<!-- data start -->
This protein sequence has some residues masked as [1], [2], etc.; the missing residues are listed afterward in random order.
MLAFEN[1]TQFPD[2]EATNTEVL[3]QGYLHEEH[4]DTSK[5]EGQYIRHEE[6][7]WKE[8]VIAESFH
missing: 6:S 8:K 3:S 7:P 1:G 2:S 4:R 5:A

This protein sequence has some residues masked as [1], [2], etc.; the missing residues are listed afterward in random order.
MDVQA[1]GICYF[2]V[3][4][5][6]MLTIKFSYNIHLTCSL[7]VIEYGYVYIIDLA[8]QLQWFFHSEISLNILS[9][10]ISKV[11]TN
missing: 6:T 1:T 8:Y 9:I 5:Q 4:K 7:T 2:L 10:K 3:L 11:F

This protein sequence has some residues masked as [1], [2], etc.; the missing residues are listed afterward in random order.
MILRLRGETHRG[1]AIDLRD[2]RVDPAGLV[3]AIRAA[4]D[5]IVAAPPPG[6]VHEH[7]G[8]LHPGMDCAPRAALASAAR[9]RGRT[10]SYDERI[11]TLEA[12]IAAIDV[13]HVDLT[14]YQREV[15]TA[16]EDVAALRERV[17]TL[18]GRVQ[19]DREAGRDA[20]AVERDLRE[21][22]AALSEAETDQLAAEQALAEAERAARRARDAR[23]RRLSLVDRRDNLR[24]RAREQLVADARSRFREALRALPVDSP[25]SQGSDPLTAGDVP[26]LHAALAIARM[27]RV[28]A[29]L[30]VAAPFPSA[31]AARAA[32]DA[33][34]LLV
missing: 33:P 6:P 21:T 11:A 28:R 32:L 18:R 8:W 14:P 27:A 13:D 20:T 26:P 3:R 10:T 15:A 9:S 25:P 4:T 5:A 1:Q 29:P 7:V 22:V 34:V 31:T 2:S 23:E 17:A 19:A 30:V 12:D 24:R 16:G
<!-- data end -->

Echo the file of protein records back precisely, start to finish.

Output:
This protein sequence has some residues masked as [1], [2], etc.; the missing residues are listed afterward in random order.
MLAFEN[1]TQFPD[2]EATNTEVL[3]QGYLHEEH[4]DTSK[5]EGQYIRHEE[6][7]WKE[8]VIAESFH
missing: 6:S 8:K 3:S 7:P 1:G 2:S 4:R 5:A

This protein sequence has some residues masked as [1], [2], etc.; the missing residues are listed afterward in random order.
MDVQA[1]GICYF[2]V[3][4][5][6]MLTIKFSYNIHLTCSL[7]VIEYGYVYIIDLA[8]QLQWFFHSEISLNILS[9][10]ISKV[11]TN
missing: 6:T 1:T 8:Y 9:I 5:Q 4:K 7:T 2:L 10:K 3:L 11:F

This protein sequence has some residues masked as [1], [2], etc.; the missing residues are listed afterward in random order.
MILRLRGETHRG[1]AIDLRD[2]RVDPAGLV[3]AIRAA[4]D[5]IVAAPPPG[6]VHEH[7]G[8]LHPGMDCAPRAALASAAR[9]RGRT[10]SYDERI[11]TLEA[12]IAAIDV[13]HVDLT[14]YQREV[15]TA[16]EDVAALRERV[17]TL[18]GRVQ[19]DREAGRDA[20]AVERDLRE[21][22]AALSEAETDQLAAEQALAEAERAARRARDAR[23]RRLSLVDRRDNLR[24]RAREQLVADARSRFREALRALPVDSP[25]SQGSDPLTAGDVP[26]LHAALAIARM[27]RV[28]A[29]L[30]VAAPFPSA[31]AARAA[32]DA[33][34]LLV
missing: 33:P 6:P 21:T 11:A 28:R 32:L 18:R 8:W 14:P 27:A 13:D 20:T 26:P 3:R 10:T 15:A 9:S 25:P 4:T 5:A 1:Q 29:P 7:V 22:V 34:V 31:T 2:S 23:E 17:A 19:A 30:V 12:D 24:R 16:G